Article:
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From: Keith Busch <>
To: Sebastian Andrzej Siewior <>
	Christoph Hellwig <>
Subject: Re: [PATCHv2 1/2] PCI/MSI: Export __pci_msix_desc_mask_irq
Date: Sat, 7 Dec 2019 06:18:21 +0900	[thread overview]
Message-ID: <> (raw)
In-Reply-To: <>

On Tue, Dec 03, 2019 at 10:04:54AM +0100, Sebastian Andrzej Siewior wrote:
> On 2019-12-02 23:46:03 [+0100], Christoph Hellwig wrote:
> > On Tue, Dec 03, 2019 at 07:20:57AM +0900, Keith Busch wrote:
> > > Export the fast msix mask for drivers to use when the read-back is
> > > undesired.
> > 
> > As said last time calling this seems wrong as it breaks the irq_chip
> > abstraction.  But looking at the disable_irq_nosync semantics I think
> > that function should do a non-pasted disable disable for MSI(-X)
> > interrupts.  Can you look into that?
> Using disable_irq_nosync() would be the same as using IRQF_ONESHOT which
> is the preferred way.
> Keith complained about this as slow and avoiding the read-back as
> noticeable.
> The generic way would be pci_msi_mask_irq() and the difference
> |                 msix_mask_irq(desc, flag);
> |                 readl(desc->mask_base);         /* Flush write to device */
> would be that flush.

Right, so the solution should be simply to remove the readl(). I'm pretty
sure that's safe to do: if mask_irq() returns before the device happens
to see the mask is set and generates an undesired interrupt, the irq
flow handler will observe irqd_irq_disabled() and return early. We have
to deal with that anyway because the device may have sent an interrupt
message at the same time the CPU was masking it. These would look
like the same thing from the CPU perspective.

I can't be completely sure it's safe for everyone though, so I'll try to
quantify the impact of the read back on nvme with some real hardware,
because I'm starting to wonder if this is really as important as I
initially thought.

If we do two readl()'s per IO, that's pretty noticable. It looks like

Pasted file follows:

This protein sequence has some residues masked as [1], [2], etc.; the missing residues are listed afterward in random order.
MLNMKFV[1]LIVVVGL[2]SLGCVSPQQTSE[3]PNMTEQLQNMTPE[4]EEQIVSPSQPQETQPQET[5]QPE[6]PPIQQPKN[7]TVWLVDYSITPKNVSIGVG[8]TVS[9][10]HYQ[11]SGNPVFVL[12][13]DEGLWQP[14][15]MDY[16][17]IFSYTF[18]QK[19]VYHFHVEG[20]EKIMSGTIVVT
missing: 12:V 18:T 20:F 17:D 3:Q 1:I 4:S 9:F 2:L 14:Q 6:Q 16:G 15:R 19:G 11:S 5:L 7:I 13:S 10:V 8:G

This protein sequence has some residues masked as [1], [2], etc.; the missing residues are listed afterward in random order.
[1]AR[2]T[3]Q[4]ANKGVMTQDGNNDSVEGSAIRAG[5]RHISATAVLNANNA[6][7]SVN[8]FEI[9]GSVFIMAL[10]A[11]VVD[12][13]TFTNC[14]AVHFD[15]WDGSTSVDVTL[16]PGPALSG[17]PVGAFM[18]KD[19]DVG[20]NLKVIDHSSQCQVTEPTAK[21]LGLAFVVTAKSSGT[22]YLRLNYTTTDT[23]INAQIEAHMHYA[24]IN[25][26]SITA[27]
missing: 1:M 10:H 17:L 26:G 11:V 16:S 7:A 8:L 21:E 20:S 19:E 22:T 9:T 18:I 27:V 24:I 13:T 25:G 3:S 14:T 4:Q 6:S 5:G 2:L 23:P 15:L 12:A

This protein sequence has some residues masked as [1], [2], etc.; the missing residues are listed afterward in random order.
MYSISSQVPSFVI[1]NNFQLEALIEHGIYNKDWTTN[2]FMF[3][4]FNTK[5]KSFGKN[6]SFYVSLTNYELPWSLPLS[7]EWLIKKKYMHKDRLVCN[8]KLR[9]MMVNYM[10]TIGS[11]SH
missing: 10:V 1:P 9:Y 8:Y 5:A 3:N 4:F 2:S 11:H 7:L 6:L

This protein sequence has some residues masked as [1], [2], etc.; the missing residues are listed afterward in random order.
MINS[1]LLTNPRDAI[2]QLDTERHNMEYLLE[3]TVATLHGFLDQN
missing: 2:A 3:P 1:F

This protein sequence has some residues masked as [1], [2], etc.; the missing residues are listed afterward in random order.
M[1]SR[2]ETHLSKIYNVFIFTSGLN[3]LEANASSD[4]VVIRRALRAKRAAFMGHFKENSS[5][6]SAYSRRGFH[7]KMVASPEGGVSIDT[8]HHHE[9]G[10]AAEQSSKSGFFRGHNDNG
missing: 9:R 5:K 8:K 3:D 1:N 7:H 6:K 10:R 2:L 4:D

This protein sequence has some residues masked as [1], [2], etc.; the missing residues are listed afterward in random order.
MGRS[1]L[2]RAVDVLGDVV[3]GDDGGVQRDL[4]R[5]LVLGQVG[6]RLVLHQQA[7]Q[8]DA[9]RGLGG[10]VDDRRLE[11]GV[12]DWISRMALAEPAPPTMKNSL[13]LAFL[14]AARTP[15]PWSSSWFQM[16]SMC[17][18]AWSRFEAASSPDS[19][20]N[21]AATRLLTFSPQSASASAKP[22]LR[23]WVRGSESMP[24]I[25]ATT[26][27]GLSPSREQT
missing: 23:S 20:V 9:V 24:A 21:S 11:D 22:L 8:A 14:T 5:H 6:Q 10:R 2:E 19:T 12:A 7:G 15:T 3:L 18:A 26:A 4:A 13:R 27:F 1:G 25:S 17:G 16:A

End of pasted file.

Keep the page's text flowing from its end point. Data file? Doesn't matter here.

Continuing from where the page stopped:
it's adding about 1usec to the completion latency (plus or minus, it
depends on the platform and if switches are involved).

But we certainly don't need this for each IO. For low depth workloads,
we can just handle all completions in the primary handler and never
mask interrupts.

In case there are lots of completions that are better handled in the
nvme_irq_thread(), then we can call disable_irq_nosync(). That doesn't
immediately mask MSIx because we didn't set IRQ_DISABLE_UNLAZY. The mask
won't happen until we see another interrupt, which means the thread
is going to be handling a lot of completions. The ratio of commands
processed to msix masking would be quite low. As far as I can tell,
the overhead seems pretty negligible.

linux-nvme mailing list

  reply	other threads:[~2019-12-06 21:18 UTC|newest]

Thread overview: 10+ messages / expand[flat|nested]  mbox.gz  Atom feed  top
2019-12-02 22:20 [PATCHv2 0/2] Keith Busch
2019-12-02 22:20 ` [PATCHv2 1/2] PCI/MSI: Export __pci_msix_desc_mask_irq Keith Busch
2019-12-02 22:46   ` Christoph Hellwig
2019-12-03  9:04     ` Sebastian Andrzej Siewior
2019-12-06 21:18       ` Keith Busch [this message]
2019-12-02 22:20 ` [PATCHv2 2/2] nvme/pci: Mask device interrupts for threaded handlers Keith Busch
2019-12-03  7:47   ` Christoph Hellwig
2019-12-03 12:07     ` Keith Busch
2019-12-04 10:10   ` Sironi, Filippo
2019-12-04 13:58     ` hch

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